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Parkinson's disease without nigral degeneration: a pathological correlate of scans without evidence of dopaminergic deficit (SWEDD)?
  1. Helen Ling1,2,
  2. Seamus Kearney1,3,
  3. Helen Lai Kuen Yip4,5,
  4. Laura Silveira-Moriyama1,6,
  5. Tamas Revesz1,2,
  6. Janice L Holton1,2,
  7. Catherine Strand2,
  8. Karen Davey2,
  9. Kin Ying Mok7,8,
  10. James M Polke7,
  11. Andrew J Lees1,2
  1. 1Reta Lila Weston Institute of Neurological Studies, UCL Institute of Neurology, London, UK
  2. 2Queen Square Brain Bank for Neurological Disorders, UCL Institute of Neurology, London, UK
  3. 3Belfast Health and Social Care Trust, Belfast, Ireland
  4. 4Department of Rehabilitation and Extended Care, Wong Tai Sin Hospital TWGHs, Hong Kong, Hong Kong
  5. 5Neuro-medical Unit, Department of Medicine and Geriatrics, Kwong Wah Hospital TWGHs, Hong Kong, Hong Kong
  6. 6Postgraduate Program in Medicine, Universidade Nove de Julho, UNINOVE, São Paulo, Brazil
  7. 7Department of Molecular Neuroscience, UCL Institute of Neurology, London, UK
  8. 8Division of Life Science, Hong Kong University of Science and Technology, Hong Kong, Hong Kong
  1. Correspondence to Professor Andrew J Lees, Reta Lila Weston Institute of Neurological Studies, UCL Institute of Neurology, 1 Wakefield street, London WC1N 1PJ, UK; andrew.lees{at}ucl.ac.uk

Abstract

Objective To describe 5 cases of Parkinson's disease lacking any detectable histopathology.

Background The diagnosis of Parkinson's disease is supported histologically by the findings of α-synuclein immunopositive Lewy bodies and neurites and severe substantia nigra cell loss. Bradykinesia as defined by slowness of initiation of movement and a progressive reduction in speed and amplitude on finger tapping is a clinical correlate of pars compacta nigral degeneration. There are very few published cases of Parkinson's disease in which no pathological abnormality was found, and some of these cases were in hindsight thought to have probably been cases of indeterminate senile tremor or dystonic tremor.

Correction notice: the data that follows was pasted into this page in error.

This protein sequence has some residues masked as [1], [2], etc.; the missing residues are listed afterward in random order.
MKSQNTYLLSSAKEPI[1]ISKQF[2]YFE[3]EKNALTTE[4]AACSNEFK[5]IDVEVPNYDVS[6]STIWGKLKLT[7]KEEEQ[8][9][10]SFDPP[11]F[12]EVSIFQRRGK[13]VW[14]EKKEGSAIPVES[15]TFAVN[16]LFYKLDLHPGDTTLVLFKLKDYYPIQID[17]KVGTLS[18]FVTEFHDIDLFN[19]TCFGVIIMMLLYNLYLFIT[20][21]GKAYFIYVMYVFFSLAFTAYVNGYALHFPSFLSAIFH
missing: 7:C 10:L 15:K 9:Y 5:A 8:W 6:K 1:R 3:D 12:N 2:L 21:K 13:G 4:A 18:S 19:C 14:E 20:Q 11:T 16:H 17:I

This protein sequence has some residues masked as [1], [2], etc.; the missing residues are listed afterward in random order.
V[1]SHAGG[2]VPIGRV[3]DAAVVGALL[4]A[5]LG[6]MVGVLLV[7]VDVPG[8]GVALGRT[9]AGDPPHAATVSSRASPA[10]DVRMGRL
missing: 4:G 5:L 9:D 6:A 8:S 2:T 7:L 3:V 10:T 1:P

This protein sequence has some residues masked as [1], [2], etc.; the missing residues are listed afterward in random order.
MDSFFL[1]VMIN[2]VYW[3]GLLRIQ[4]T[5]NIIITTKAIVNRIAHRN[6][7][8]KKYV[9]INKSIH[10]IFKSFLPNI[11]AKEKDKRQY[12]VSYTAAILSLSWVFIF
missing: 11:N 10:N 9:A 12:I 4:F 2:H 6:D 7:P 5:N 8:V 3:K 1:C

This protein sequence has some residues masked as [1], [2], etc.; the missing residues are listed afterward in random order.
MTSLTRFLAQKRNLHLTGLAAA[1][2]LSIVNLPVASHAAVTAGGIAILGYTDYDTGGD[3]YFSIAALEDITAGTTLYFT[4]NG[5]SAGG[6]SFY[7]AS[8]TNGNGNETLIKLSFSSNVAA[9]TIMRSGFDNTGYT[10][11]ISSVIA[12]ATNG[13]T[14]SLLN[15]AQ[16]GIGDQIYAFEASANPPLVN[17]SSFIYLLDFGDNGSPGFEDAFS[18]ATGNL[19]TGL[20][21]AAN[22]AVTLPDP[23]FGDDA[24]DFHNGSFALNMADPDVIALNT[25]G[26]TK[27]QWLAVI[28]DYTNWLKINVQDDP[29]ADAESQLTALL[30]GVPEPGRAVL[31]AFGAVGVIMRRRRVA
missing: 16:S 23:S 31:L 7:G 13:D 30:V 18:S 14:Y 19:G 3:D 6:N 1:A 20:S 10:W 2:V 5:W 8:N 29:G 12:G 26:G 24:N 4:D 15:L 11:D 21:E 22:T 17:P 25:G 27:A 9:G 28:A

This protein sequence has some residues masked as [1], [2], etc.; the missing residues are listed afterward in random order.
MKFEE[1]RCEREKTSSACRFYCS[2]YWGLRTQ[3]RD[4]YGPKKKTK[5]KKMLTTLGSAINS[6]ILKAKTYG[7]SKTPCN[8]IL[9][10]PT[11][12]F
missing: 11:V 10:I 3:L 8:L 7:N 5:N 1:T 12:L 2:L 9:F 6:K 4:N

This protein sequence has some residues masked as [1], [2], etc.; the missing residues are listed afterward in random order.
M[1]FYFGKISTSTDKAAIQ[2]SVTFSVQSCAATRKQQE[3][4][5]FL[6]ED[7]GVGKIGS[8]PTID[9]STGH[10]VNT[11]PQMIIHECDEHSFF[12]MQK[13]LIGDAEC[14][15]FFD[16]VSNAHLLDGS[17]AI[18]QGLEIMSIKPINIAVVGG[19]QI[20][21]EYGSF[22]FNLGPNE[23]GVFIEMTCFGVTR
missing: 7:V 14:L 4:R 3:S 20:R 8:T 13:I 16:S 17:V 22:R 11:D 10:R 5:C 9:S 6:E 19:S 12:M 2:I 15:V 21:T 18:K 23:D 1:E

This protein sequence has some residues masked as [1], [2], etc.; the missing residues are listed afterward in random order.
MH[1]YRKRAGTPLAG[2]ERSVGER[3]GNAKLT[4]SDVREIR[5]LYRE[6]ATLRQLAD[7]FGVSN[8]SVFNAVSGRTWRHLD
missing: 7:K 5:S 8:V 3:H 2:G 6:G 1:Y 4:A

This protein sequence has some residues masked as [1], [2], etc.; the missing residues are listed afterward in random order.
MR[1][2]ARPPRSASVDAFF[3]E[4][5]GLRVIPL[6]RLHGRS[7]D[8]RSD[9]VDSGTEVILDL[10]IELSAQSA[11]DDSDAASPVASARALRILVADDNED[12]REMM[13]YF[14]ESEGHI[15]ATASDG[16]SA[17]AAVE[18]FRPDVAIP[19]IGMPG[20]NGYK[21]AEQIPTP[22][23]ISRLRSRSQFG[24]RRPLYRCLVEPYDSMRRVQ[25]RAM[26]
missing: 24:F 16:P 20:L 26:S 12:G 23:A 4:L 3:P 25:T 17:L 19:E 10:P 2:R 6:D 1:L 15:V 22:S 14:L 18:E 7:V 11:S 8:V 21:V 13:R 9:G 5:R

Methods Retrospective case notes review of the Queen Square Brain Bank archival collection and detailed neuropathological analysis of the selected cases.

Results 5 cases considered to have Parkinson's disease by neurologists throughout the entirety of their illness that lacked any histopathological findings known to be associated with Parkinson's syndromes were identified out of a total number of 773 brains with a final clinical diagnosis of Parkinson's disease in the Queen Square Brain Bank. Retrospective case note analysis did not suggest dystonic tremor or indeterminate tremor in any of them. There was a reduction in tyrosine hydroxylase (TH) density in the striatum in these cases when compared with healthy controls, but not in the substantia nigra.

Conclusions Striatal dopamine deficiency without nigral cell loss is the most likely explanation for the clinical findings; other possible explanations include slowness due to comorbidities misinterpreted as bradykinesia, a tardive syndrome related to undisclosed previous neuroleptic exposure, or ‘soft age-related’ parkinsonian signs. These cases emphasise the need to regularly review the diagnosis in cases of suspected Parkinson's disease and highlight the need for precision in the neurological examination particularly of elderly patients. These cases may represent a distinct entity of diagnostic exclusion and may be considered one explanation for the radiological phenomenon of SWEDD (scans without evidence of dopaminergic deficit).

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